Mid-Continent Instrument and A123 Systems signed an agreement for Mid-Continent to distribute and supply A123 lithium-ion battery technology for the aviation market. “Mid-Continent’s True Blue Power division will work with customers to develop custom power solutions using A123’s innovative lithium-ion chemistry for a wide range of aviation-related applications,” said True Blue Power division director John Gallman. This includes A123 lithium-ion cells, modules and custom power solutions.
Aluminum product developer Constellium (Hall 4 Stand H11) is increasing the percentage of recycled metal in the aircraft parts it produces, as it vies to lower the cost and environmental impact of using metals and to prove that composites are not the answer to everything. The French group’s latest Airware technology is now at the production stage for new airliner programs such as the Airbus A350 XWB and the Bombardier CSeries.
The case of an Apple iPhone spontaneously combusting while an Australian Regional Express Saab 340B was taxiing to the gate at Sydney was due to an improper repair, according to a report from the Australian Transport Safety Bureau (ATSB). The news spread rapidly around the world after the incident on Nov.
Aircraft Lighting International (ALI) has received parts manufacturer approval (PMA) for its 12-mm LED lights, designed and built as direct replacements for B/E Aerospace and ALI fluorescents.
According to the Mount Sinai, N.Y.-based company, the replacement LEDs require no new wiring, no new lamp holders, no new dimmers and no new controllers. They are fully dimmable and “100-percent interchangeable with existing fluorescent lamps.”
Concorde Battery (Stand 2404) is exhibiting its range of improved lead-acid aircraft batteries. Although lead-acid is old battery technology, having been invented in 1859, it may be soon the only one available for aviation use. According to Concorde executives, nickel-cadmium batteries could be banned to protect worker health and lithium-ion models seem too hazardous for airborne applications.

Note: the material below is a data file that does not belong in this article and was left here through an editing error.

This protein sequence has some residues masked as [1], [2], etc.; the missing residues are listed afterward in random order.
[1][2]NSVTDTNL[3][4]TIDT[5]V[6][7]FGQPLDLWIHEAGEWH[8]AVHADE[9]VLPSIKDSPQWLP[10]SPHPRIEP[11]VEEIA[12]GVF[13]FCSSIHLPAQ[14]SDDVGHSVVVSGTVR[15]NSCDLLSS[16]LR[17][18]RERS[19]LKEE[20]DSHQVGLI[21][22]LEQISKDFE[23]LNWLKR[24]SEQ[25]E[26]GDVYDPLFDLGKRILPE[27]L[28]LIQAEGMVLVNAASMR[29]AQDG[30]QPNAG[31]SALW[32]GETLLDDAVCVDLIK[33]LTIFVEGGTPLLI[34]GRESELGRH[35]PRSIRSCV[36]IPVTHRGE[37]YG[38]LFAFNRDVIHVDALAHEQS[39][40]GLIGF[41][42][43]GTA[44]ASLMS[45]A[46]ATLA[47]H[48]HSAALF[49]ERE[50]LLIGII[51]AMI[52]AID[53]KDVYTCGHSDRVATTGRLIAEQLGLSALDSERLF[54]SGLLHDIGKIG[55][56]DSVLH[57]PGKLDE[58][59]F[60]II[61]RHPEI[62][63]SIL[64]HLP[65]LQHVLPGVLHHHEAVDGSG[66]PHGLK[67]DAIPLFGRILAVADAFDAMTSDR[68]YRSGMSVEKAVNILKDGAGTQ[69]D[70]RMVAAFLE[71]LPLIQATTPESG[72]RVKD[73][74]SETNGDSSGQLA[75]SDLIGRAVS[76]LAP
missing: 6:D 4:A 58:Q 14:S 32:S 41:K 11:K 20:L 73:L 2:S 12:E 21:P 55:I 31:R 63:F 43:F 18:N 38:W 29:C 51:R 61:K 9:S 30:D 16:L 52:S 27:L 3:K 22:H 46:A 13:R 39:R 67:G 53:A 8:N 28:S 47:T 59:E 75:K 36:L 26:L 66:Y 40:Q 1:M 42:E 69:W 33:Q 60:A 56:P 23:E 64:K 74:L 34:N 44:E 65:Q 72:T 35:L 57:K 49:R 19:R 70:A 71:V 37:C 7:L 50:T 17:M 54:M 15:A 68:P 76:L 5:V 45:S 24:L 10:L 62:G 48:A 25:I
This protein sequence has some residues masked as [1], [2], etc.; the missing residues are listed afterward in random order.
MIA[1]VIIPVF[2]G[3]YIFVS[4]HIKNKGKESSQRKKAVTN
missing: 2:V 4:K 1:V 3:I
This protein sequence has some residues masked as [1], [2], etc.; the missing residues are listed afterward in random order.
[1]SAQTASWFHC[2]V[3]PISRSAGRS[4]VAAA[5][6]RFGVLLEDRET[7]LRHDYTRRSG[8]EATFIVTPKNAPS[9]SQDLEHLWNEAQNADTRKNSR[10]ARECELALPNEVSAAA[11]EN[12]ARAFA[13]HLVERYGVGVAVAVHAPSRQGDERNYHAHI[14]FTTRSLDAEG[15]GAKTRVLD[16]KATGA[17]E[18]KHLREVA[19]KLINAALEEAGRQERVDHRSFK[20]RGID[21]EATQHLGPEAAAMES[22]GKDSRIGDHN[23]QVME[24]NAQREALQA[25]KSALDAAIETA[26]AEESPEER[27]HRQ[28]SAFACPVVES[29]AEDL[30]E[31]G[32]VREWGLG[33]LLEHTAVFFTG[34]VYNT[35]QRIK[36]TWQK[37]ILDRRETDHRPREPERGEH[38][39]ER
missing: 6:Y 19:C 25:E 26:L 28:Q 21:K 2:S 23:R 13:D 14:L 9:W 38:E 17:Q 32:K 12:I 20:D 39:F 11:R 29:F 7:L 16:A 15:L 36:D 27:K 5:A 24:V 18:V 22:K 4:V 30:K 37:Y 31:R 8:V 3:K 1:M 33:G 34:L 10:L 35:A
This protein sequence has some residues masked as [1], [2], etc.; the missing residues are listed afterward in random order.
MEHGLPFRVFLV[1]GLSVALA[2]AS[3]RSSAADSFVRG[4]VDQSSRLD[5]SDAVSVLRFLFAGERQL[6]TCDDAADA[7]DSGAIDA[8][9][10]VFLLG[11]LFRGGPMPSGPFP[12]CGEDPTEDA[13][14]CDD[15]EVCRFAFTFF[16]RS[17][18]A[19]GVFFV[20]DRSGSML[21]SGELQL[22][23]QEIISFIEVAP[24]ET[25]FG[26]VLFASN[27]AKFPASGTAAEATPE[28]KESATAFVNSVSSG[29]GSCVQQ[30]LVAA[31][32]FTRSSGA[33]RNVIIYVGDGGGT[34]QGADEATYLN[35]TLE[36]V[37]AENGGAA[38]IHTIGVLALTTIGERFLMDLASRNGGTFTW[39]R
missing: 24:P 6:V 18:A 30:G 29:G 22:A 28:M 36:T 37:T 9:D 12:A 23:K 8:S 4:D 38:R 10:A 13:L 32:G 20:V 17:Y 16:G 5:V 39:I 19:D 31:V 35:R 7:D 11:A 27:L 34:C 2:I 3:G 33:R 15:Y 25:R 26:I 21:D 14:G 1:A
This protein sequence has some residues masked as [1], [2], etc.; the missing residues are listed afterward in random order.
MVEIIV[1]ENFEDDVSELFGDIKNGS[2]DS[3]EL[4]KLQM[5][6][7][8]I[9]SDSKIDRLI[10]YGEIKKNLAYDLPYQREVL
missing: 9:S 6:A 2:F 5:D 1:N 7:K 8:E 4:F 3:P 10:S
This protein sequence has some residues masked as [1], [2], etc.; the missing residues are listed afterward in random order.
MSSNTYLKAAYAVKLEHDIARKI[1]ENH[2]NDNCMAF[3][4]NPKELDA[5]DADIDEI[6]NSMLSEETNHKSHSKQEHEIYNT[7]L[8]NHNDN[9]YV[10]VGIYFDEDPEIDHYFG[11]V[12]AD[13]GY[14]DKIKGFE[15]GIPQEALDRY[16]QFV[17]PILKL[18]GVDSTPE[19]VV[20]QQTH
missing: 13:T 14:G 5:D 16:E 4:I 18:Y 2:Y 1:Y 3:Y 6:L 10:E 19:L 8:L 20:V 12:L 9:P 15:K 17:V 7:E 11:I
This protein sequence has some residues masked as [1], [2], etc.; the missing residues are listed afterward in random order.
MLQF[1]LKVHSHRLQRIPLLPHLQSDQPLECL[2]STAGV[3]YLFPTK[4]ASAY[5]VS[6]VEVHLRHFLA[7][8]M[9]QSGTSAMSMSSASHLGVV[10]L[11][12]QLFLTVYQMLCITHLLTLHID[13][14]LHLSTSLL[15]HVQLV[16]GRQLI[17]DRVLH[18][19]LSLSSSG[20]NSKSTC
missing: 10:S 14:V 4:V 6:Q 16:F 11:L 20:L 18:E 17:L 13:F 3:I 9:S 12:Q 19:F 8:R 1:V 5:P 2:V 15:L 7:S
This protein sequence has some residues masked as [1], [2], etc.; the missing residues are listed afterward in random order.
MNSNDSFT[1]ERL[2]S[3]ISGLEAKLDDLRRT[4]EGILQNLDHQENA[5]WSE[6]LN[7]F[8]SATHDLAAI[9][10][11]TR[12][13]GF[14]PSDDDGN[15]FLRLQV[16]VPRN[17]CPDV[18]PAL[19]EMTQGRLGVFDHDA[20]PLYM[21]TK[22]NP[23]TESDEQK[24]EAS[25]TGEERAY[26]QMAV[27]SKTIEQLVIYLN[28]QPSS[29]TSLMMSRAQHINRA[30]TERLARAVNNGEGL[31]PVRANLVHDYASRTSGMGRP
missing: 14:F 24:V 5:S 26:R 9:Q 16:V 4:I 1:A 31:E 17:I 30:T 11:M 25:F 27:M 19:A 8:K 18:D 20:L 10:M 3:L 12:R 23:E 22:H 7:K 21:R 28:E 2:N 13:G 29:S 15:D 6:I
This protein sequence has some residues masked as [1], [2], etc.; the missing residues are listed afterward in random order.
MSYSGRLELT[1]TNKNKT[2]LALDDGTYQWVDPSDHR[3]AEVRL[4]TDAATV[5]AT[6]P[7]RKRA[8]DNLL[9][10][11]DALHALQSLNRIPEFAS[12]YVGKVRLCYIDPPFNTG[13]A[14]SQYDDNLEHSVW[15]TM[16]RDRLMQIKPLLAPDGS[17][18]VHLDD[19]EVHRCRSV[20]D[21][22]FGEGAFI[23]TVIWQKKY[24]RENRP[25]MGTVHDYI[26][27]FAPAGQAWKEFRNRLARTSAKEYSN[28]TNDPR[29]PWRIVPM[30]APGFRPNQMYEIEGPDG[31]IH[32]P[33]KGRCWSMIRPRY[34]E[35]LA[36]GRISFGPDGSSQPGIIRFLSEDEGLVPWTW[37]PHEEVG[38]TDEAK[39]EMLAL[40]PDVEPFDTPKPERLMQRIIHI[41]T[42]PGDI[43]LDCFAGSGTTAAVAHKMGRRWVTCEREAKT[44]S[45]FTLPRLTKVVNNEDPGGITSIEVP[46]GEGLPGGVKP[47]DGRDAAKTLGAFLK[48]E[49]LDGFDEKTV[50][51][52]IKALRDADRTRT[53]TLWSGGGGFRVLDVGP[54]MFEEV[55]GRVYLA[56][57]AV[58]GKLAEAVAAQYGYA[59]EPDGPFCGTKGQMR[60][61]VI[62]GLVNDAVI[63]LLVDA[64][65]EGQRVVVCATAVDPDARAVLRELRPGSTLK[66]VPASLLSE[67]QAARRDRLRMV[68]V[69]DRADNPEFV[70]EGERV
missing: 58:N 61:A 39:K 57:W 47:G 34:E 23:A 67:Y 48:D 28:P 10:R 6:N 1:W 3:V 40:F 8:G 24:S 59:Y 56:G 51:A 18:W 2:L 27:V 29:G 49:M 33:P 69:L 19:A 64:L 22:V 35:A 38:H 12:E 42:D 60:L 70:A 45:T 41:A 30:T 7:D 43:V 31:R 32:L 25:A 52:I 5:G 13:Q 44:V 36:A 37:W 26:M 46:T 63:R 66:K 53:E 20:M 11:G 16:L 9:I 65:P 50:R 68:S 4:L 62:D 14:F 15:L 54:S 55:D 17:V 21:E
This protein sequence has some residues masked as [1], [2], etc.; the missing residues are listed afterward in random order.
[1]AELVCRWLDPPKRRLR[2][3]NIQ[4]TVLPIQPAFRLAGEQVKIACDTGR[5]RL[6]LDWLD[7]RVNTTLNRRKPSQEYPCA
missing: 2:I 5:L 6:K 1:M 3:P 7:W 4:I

Aluminum product developer Constellium wants to increase the percentage of recycled metal it produces for aerospace in a bid to realize both economic and environmental goals. The value of such alloys has grown with the addition of elements such as copper, silver and—critically—lithium. One kilogram (2.2 pounds) of aluminum costs about $2, while one kilogram of lithium—the lightest metal in nature—costs $100.
Last week, I walked through my local grocery and happened to come across the displays of new light bulbs. You know, the ones with the odd shapes and higher prices. The ones that our government has determined to be more environmentally correct.
The photo of a badly burned Apple iPhone that circulated after the phone caught fire during a Regional Express flight has raised important questions about lithium-ion battery safety among a wide aviation audience. The incident occurred after the Regional Express Saab 340B landed in Sydney, Australia, on Nov.
The prospect of one laptop computer or smartphone erupting into lithium-battery-fed flames is daunting enough, but what about a pallet of lithium batteries carried as cargo? Some fiery accidents have been blamed on just that, and so far authorities have done little to prevent this type of accident from recurring.
The FAA granted TSO approval for LED position and anti-collision lights manufactured by AeroLEDs. The approval means that the AeroLEDs position and nav lights are qualified for installation on all certified aircraft for which they are compatible. The company’s Pulsar NSP nav/strobe/position light, Pulsar N/S nav/strobe and SunTail tail strobe use LED lights with a life expectancy of 50,000 hours and no external power supply. Pilots can comfortably fly with the AeroLEDs lights switched on without worrying about the shorter lifetime of Xenon or incandescent bulbs.
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